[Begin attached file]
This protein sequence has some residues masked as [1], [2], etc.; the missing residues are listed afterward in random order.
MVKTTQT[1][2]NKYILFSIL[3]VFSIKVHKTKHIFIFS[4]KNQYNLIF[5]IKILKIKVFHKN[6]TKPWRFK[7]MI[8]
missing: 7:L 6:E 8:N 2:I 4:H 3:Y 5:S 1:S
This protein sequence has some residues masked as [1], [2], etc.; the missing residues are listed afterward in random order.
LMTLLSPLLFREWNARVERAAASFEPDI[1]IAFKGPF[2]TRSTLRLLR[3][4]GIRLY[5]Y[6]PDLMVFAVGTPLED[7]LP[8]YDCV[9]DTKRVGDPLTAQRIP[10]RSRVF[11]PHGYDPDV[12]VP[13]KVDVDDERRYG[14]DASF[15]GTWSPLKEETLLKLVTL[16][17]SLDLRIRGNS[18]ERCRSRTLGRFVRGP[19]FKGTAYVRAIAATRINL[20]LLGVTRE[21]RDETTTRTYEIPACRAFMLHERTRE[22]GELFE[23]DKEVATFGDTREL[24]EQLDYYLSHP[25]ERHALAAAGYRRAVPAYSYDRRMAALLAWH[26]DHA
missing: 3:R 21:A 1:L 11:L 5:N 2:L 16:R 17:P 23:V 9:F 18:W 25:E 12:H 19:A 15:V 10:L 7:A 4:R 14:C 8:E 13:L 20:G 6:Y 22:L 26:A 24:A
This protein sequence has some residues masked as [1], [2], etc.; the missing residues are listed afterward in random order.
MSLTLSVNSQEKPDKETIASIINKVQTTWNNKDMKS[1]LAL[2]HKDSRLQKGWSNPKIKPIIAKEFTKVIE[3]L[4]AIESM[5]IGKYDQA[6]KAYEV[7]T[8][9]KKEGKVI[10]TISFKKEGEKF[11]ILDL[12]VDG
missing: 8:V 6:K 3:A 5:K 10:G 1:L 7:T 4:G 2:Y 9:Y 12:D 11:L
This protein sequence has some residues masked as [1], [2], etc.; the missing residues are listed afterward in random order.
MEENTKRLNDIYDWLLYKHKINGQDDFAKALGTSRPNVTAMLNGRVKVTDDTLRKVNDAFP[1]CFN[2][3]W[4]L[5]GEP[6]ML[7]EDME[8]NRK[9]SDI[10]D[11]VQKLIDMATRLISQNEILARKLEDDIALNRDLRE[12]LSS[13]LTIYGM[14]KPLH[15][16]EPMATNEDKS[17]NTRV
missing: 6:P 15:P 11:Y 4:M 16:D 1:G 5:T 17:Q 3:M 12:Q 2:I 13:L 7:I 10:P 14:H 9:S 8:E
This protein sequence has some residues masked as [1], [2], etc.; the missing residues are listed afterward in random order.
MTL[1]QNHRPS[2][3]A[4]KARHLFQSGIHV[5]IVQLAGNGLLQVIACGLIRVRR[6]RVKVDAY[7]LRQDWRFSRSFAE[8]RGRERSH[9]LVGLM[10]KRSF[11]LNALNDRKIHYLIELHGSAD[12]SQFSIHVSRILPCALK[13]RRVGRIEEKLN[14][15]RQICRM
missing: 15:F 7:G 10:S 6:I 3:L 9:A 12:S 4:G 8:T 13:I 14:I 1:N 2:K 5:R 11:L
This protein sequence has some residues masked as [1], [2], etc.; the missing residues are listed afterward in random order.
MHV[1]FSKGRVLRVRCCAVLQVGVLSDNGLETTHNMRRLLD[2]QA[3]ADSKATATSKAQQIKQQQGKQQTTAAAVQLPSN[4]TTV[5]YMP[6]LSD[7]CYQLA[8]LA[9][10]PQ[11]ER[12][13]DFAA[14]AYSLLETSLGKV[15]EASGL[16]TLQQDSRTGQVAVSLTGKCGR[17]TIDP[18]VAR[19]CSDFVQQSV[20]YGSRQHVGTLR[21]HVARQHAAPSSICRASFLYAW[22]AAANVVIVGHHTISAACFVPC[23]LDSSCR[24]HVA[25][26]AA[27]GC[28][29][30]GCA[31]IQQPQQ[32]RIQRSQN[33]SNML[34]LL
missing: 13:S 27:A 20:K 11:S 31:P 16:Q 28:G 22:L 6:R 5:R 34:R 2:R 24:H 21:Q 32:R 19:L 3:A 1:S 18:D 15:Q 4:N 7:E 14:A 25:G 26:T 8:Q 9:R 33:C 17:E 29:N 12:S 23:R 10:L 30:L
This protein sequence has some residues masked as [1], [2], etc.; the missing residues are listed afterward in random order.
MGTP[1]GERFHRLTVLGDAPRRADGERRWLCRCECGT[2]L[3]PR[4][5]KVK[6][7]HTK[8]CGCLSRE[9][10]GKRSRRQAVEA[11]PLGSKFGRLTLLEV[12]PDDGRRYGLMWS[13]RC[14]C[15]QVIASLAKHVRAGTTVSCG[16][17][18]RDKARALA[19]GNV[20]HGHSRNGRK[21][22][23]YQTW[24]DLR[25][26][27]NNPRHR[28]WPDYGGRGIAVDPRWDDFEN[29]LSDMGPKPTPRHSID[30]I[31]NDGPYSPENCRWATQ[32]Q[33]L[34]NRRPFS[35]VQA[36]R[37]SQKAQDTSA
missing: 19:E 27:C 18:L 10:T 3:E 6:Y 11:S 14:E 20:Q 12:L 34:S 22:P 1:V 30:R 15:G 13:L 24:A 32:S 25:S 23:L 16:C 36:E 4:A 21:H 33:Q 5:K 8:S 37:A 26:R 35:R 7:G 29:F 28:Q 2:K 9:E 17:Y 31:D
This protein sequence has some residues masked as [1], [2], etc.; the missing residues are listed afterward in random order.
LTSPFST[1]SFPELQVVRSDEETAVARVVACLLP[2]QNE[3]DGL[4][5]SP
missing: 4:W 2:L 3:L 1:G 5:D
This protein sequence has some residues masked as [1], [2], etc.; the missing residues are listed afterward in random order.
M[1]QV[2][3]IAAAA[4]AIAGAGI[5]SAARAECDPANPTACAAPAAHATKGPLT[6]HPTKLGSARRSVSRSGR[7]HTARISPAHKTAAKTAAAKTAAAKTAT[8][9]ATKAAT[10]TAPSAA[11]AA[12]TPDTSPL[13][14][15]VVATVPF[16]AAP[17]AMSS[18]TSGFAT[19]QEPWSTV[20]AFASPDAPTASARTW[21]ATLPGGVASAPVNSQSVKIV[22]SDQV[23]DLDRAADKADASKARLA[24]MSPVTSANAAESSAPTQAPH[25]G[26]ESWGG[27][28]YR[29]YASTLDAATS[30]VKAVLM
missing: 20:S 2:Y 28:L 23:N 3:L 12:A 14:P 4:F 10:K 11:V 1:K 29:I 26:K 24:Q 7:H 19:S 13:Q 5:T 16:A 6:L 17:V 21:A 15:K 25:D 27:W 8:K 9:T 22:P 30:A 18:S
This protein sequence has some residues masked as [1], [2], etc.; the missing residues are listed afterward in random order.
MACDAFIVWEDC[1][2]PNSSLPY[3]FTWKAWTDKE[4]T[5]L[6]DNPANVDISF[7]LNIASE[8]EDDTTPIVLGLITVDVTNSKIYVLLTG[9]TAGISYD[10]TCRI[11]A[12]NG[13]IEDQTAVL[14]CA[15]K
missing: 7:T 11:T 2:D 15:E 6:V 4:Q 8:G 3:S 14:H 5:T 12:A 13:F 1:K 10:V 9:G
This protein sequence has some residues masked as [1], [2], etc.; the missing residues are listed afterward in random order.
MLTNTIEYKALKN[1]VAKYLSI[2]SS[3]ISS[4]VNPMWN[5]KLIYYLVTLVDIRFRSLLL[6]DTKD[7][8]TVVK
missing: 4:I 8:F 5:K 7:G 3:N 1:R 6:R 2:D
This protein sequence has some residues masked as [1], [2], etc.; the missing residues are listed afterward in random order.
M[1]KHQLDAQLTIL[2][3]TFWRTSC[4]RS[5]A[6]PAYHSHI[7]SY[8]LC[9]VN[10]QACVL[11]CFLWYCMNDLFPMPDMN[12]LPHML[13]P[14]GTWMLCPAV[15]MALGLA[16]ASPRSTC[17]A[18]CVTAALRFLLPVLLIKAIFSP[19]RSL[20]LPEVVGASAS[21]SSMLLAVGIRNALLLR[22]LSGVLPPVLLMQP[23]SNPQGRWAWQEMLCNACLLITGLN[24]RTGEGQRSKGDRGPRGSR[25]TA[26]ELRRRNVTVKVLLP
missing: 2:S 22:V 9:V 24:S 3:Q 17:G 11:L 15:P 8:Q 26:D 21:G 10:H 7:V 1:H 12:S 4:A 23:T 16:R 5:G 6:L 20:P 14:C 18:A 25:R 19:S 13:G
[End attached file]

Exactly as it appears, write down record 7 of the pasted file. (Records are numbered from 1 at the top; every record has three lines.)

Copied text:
This protein sequence has some residues masked as [1], [2], etc.; the missing residues are listed afterward in random order.
MGTP[1]GERFHRLTVLGDAPRRADGERRWLCRCECGT[2]L[3]PR[4][5]KVK[6][7]HTK[8]CGCLSRE[9][10]GKRSRRQAVEA[11]PLGSKFGRLTLLEV[12]PDDGRRYGLMWS[13]RC[14]C[15]QVIASLAKHVRAGTTVSCG[16][17][18]RDKARALA[19]GNV[20]HGHSRNGRK[21][22][23]YQTW[24]DLR[25][26][27]NNPRHR[28]WPDYGGRGIAVDPRWDDFEN[29]LSDMGPKPTPRHSID[30]I[31]NDGPYSPENCRWATQ[32]Q[33]L[34]NRRPFS[35]VQA[36]R[37]SQKAQDTSA
missing: 19:E 27:C 18:L 10:T 3:E 6:Y 11:S 14:E 20:Q 12:L 34:S 22:P 1:V 30:R 15:G 13:L 24:A 32:S 25:S 23:L 16:C 36:E 4:A 21:H 33:Q 5:K 8:S 37:A 26:R 35:R 7:G 29:F 28:Q 2:K 9:E 17:Y 31:D